Rice University Math
     

Recent Department News


Fall 2016

Professor Veech passed away August 30. Professor William Austin Veech from Rice University passed away unexpectedly on Tuesday, August 30, 2016, at age 77 in Houston, Texas.

Professor Veech was born on Christmas Eve in 1938 in Detroit, Michigan, and obtained his BA from Dartmouth College in 1960 and earned his Ph.D. in 1963 under the supervision of Salomon Bochner at Princeton University. He joined the faculty of Rice University in 1969. He served as department chair for three years between 1982 and 1986 and held an endowed chair since 1988, Milton Brockett Porter Chair, 1988-2003; Edgar Odell Lovett Chair, since 2003.

Professor Veech believed in the importance of developing one's own unique perspective: all of his more than 60 papers were single-authored, and with a characteristic blend of dynamics, geometry and deep analytic technique, they often transformed whole subjects. Much of his earlier work is related to topological dynamics. Two central subjects of his research are interval exchange transformations and geodesic flows on translation surfaces.

In 1982 Professor Veech had solved (coincidentally with H. Masur) the Keane’s conjecture, which stated that typical minimal interval exchange maps are uniquely ergodic. In an earlier work, Veech constructed natural examples of minimal but not necessarily uniquely ergodic dynamical systems; in particular, he showed that certain delicate Diophantine conditions are intimately connected to ergodic properties of these systems.

Veech’s zippered rectangle construction for interval exchange transformations and Rauzy-Veech induction, used in his argument, became a cornerstone of study in the case of translation surfaces and the Teichmuller geodesic flows.

Perhaps Veech’s most influential contribution in mathematics (1989) concerned what is now called "Veech surfaces”, whose dynamical properties induce subsets of the heavily-studied Riemann’s moduli space of curves with astonishing properties. The study of such surfaces (and their generalizations) has become one of the most active topics in mathematics today.

One remarkable property of Veech surfaces is what is now called “Veech’s dichotomy”: every infinite (geodesic) orbit is either periodic or it is uniformly distributed in the surface. In particular, “Veech’s dichotomy” applies for billiard dynamical systems in some plane polygons, including all regular polygons.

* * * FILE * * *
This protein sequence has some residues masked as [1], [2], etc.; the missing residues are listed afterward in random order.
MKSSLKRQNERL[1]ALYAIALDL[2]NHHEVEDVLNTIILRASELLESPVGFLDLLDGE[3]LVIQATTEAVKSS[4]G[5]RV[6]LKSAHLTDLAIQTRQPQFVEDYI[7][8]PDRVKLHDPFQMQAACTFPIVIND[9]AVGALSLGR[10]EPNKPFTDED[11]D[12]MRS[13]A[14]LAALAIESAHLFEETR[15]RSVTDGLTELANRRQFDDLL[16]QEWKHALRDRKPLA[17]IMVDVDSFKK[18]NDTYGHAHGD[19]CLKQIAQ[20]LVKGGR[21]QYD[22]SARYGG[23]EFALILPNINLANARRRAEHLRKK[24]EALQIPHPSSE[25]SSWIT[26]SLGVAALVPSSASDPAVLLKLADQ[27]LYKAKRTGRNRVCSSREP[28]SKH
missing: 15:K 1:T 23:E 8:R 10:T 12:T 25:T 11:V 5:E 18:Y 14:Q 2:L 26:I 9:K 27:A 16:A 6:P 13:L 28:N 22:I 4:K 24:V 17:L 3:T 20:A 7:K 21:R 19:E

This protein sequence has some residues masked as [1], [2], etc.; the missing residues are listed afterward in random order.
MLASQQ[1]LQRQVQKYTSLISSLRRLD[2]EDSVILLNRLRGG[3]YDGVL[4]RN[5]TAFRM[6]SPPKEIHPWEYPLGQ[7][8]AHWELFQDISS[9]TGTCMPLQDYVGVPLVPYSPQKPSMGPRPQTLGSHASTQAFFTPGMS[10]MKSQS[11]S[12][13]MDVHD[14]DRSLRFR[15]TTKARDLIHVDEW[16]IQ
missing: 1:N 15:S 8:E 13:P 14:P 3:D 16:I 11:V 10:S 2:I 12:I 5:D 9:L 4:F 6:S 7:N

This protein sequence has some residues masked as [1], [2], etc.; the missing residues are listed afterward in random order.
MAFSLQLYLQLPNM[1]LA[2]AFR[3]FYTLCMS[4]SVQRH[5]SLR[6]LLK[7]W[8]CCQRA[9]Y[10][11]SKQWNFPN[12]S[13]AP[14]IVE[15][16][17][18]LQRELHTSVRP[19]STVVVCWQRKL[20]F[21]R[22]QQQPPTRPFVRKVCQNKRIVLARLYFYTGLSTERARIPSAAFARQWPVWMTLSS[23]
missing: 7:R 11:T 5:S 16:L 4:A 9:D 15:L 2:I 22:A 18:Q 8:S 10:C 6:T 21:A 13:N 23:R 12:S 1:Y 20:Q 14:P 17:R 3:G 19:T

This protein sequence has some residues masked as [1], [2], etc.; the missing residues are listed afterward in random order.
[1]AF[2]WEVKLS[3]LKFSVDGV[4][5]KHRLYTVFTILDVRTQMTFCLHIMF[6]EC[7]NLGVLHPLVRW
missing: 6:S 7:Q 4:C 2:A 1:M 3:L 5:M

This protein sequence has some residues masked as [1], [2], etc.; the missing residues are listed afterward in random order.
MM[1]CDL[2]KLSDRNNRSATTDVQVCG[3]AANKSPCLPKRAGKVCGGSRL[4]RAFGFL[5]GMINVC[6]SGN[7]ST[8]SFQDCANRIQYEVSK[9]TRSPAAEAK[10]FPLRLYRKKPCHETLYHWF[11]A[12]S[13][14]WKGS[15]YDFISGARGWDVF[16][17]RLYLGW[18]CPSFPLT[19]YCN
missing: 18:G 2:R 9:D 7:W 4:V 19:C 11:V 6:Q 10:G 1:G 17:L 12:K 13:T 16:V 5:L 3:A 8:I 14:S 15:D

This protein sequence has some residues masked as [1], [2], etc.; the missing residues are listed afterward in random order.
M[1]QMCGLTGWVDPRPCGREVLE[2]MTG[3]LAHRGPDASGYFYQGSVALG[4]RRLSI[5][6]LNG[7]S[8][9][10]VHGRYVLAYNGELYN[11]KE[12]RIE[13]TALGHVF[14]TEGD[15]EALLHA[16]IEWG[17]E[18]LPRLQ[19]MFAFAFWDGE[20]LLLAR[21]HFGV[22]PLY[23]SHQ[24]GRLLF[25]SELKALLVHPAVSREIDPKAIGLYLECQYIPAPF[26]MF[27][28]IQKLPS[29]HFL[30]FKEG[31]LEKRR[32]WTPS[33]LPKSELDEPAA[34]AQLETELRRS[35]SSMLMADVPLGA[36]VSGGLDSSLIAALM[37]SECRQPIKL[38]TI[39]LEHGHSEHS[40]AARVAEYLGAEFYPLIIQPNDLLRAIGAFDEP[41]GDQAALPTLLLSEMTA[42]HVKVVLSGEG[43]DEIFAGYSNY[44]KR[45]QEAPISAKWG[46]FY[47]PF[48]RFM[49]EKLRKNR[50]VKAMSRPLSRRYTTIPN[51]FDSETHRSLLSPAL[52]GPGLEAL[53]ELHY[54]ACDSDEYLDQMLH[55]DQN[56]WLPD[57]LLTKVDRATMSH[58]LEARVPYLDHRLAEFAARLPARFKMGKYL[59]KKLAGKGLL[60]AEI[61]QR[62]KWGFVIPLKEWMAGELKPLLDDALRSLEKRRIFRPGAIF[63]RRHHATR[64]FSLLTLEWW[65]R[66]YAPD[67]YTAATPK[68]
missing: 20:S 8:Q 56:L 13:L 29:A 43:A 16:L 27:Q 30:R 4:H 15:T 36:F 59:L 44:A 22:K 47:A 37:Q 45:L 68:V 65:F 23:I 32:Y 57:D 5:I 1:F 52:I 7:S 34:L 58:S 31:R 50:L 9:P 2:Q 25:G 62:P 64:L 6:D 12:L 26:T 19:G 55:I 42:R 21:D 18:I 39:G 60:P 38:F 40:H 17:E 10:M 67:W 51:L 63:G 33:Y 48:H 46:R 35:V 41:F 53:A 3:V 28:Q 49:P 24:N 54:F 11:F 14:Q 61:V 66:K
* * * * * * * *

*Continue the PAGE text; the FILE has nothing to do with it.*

Most recently, Veech made contributions related to Sarnak's conjecture concerning Mobius orthogonality.

Professor Veech was an Inaugural Fellow of the American Mathematics Society. He worked at the Institute for Advanced Study during his numerous visits there during the 1960s, 1970s and 1980s. His publications spanned more than 50 years. He was an excellent and generous mentor and a great friend to his students, colleagues and anyone else who had the honor of meeting him. He will be fondly remembered by all people who knew him.

Texas Analysis and Mathematical Physics Symposium 2016 was held at Rice on October 21-23, 2016. For more details check the conference website.

Spring 2016

Rice Program in Mathematics for students entering the 10th or 11th grade in the Fall of 2016 was held on the Rice campus June 13-June 24, 2016. More information can be found on the program website.

Patterns, Math & You for students entering the 8th or 9th grade in the Fall of 2016 was held on the Rice campus May 31-June 10, 2016. More information can be found on the program website.

Topology in dimension 3.5: A conference in memory of Tim Cochran was held at Rice on June 1-4, 2016. For more details check the conference website.

103nd Commencement May 13-14 - Congratulations to our 2016 graduates!

Analysis of PDEs of Fluid Mechanics was held at Rice on May 9-12, 2016. For more details check the conference website.

Cochran Prize in Mathematics - To honor Professor Tim Cochran, the Department has established a memorial fund to create a Cochran Prize in Mathematics which will be awarded to an outstanding female undergraduate or graduate student in mathematics. For more information on how to contribute to the fund, please see this webpage.

Honoring Rice Graduate Claude LeBrun - After receiving his BA degree from Rice in 1977, Claude LeBrun went on to have an accomplished career in Mathematics. To recognize his achievements, a Conference on Differential Geometry honoring Claude LeBrun's mathematical contributions will be held in Montreal in July of this year.

2016 Wolfe Lecture in Mathematics - Dr. John Pardon (Stanford University) presented this year's Wolfe Lecture on Thursday, April 14. Details can be found on the Lecture homepage.

Letao Zhang recommended for NSF Mathematical Sciences Postdoctoral Fellowship - May 2014 graduate Letao Zhang has been recommended for the prestigious NSF postdoc research fellowship. This award supports future leaders in Mathematics by facilitating their participation in postdoctoral research environments that will have maximal impact on their future scientific development. Zhang proposed continuing her research in algebraic geometry at Stony Brook, where she is currently a James H. Simons Instructor, under the guidance of Robert Lazarsfeld.